Israel’s president is, after all, a statesman and diplomat, not an elected politician. As he stated in his address, his objective is to achieve peace, particularly with those who have traditionally rebuffed such attempts.
Follow the money
Regarding your Friday back page (July 21): I’ll start with Avi Mayer, who is ignoring the big picture (“What Israel needs right now”). The anti-judicial reform protests are being directed/funded, etc. by the same people who brought us the anti-Bibi protests during his previous times as prime minister. Now the pockets are deeper and the slogan has changed.
If Mayer wants his time as editor-in-chief of The Jerusalem Post to be something really special, he should follow the money. Put together a brave, hard-working crew of investigative reporters to find out who/what’s really behind these dangerously infantile riots/rallies and the laughable charges against Netanyahu.
Back page columnist Liat Collins has some very big shoes to fill, and she’s inching her way up to two stupendous predecessors, Caroline Glick and Ruthie Blum. I hope that Mayer read the article by Collins, “Look back in wonder,” because she hit a very important point. Israel’s Left, the old time Labor establishment and those to the Left of it, still hasn’t made peace with their 1977 defeat to Menachem Begin’s Likud.
Since then, most Israeli elections have gone to the Right, rather than the Left, and the old political parties are at most shadows of their former selves or ghosts trying to control Israel from the netherworld. Not even the chameleon-like National Religious Party has survived.
Collins mentioned the 1973 Yom Kippur War which showed how incompetent our defense thinkers really are and how unreliable our American “allies” are. Nothing has changed since. It took a few years for the Israeli public to realize that we needed new rulers, after the State of Israel was almost destroyed.
The old time leftist/socialist elite can’t win elections any more, and they only got into power a couple of years ago, because right-wing Yamina leader Naftali Bennett managed to put together a very unlikely coalition, which held until Bibi’s dirty tricks tore it apart. Yes, read that sentence again. I’m not a Bibi supporter. I think his behavior while Bennett was prime minister was totally disgusting and unacceptable, but it wasn’t illegal.
Before closing, I must point out that David Weinberg’s opinion piece about the media and the truth about IDF reserve attendance is excellent, a definite must-read.
Wishing to unseat them
When I saw the headline “Protest leaders: March from Tel Aviv to Jerusalem is ‘historic’” (July 20), I thought back to the time when my grandchildren participated in such hikes as part of their school or extracurricular “chug” programs. I too remember the pride I felt then, but it was a pride of their learning about and loving their land, not of disruption and hostility.
The owners of the house where the marchers enjoyed pizza, music, and treats, are quoted as expressing pride in being part of “something great.” But I wonder if they have considered that supporting a march that is trying to govern by force instead of ballot is really what they want to see as the future of their country. Have they considered a time when the candidates they voted for are in office but are disrupted by demonstrators wishing to unseat them?
Democracy means government elected by universal suffrage, governing by orderly legislation, not by violence on the streets and highways.
Well meaning citizens should reflect on the longterm effects of such disruption, both internally and outside of the country, on the viability of their nation. Especially in this week of the anniversary of the destruction of our nation 2000 years ago, we should be wary of bringing such havoc down upon ourselves again.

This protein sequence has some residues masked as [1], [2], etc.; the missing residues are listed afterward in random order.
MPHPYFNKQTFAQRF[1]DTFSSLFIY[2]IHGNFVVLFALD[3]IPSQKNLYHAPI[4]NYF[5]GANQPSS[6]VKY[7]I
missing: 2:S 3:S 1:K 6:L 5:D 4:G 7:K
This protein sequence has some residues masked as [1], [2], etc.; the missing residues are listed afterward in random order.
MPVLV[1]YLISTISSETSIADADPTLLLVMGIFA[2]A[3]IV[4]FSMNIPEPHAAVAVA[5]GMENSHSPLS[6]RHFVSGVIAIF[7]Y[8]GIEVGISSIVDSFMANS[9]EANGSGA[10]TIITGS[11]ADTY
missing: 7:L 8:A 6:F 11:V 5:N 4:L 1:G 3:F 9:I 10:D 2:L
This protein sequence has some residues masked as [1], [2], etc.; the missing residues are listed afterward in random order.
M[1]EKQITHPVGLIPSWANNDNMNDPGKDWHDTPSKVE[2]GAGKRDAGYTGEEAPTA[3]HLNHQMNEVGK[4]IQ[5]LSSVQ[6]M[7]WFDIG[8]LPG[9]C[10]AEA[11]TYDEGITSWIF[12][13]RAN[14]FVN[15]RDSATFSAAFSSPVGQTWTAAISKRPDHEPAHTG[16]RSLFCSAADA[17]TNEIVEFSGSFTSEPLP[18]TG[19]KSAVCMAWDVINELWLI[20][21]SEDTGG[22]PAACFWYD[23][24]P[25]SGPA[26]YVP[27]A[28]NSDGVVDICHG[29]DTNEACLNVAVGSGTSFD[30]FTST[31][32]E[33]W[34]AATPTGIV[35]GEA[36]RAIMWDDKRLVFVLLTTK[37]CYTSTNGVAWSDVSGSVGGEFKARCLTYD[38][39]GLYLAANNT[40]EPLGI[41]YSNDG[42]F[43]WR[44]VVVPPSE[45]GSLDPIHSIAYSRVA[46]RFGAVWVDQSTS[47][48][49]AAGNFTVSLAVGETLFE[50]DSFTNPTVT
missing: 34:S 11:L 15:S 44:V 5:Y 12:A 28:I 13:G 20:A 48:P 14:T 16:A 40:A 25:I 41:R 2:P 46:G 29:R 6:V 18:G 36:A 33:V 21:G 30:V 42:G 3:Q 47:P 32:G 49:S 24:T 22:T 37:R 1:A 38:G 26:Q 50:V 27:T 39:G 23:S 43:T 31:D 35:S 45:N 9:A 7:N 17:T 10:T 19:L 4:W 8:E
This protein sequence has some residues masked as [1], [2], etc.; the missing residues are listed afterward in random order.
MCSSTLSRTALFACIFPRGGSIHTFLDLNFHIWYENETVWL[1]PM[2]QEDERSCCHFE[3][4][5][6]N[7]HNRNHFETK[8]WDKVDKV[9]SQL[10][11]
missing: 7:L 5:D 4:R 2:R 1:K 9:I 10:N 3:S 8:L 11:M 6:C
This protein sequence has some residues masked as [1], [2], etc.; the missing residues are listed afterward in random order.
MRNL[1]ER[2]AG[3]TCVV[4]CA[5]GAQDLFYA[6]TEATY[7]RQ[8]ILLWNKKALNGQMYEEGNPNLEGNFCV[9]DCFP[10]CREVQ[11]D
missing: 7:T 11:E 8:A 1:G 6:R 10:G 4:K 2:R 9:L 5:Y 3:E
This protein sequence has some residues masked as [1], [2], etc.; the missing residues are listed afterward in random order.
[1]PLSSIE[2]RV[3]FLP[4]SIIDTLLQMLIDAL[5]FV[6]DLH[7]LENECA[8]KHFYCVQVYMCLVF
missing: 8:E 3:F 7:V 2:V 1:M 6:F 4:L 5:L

As president Lyndon Johnson of the US would often quote: “Let us sit down and reason together.”
Handful of Democrats
“US House Speaker McCarthy: ‘Democrats need to fight antisemitism in their party’” (July 20) deserves a response. Democrats have often spoken out against the handful of Democrats who have made antisemitic statements, most recently against Rep. Pramila Jayapal who said that Israel is a racist state, and then retracted it because of the criticism.
The vast majority of Democratic legislators, including all the party leaders and committee chairs, are strongly pro-Israel and have always supported our right to exist and defend ourselves. They have consistently backed aid for Israel, including for the Iron Dome that has saved many Israeli lives. It was not Democrats but Republican Senator Rand Paul who blocked funding for it four times. During the Obama administration legislation was passed providing $38 billion in aid to Israel over ten years.
Recently the most comprehensive program to combat antisemitism was released by the Biden administration. It has received much praise from US and Israeli leaders and organizations. Second Gentleman Doug Emhoff, US Vice President Kamala Harris’s Jewish husband, has worked extensively with Jewish organizations and has traveled widely to combat antisemitism.
Speaker McCarthy and other Republicans have consistently failed to speak out against the many examples of antisemitism on the Republican side. For example, former president Trump has often implied that US Jews have double loyalty with regard to Israel, and even that we care more about Israel than about the US. Except for a handful, they were also silent when Trump met with known virulent antisemites at Mar-a-Lago.
Trump has characterized marchers carrying torches chanting “Jews will not replace us” as “very fine people.” Republicans cannot bring themselves to unequivocally condemn the ongoing antisemitism of the favorite for the 2024 GOP presidential nomination.
Recent polling shows that Jewish voters trust Democrats more than Republicans to fight antisemitism by a 52%-20% margin. By a 61%-24% margin, Jewish voters are more concerned about antisemitism originating from right-wing groups and individuals than from left-wing groups and individuals.
RICHARD H. SCHWARTZ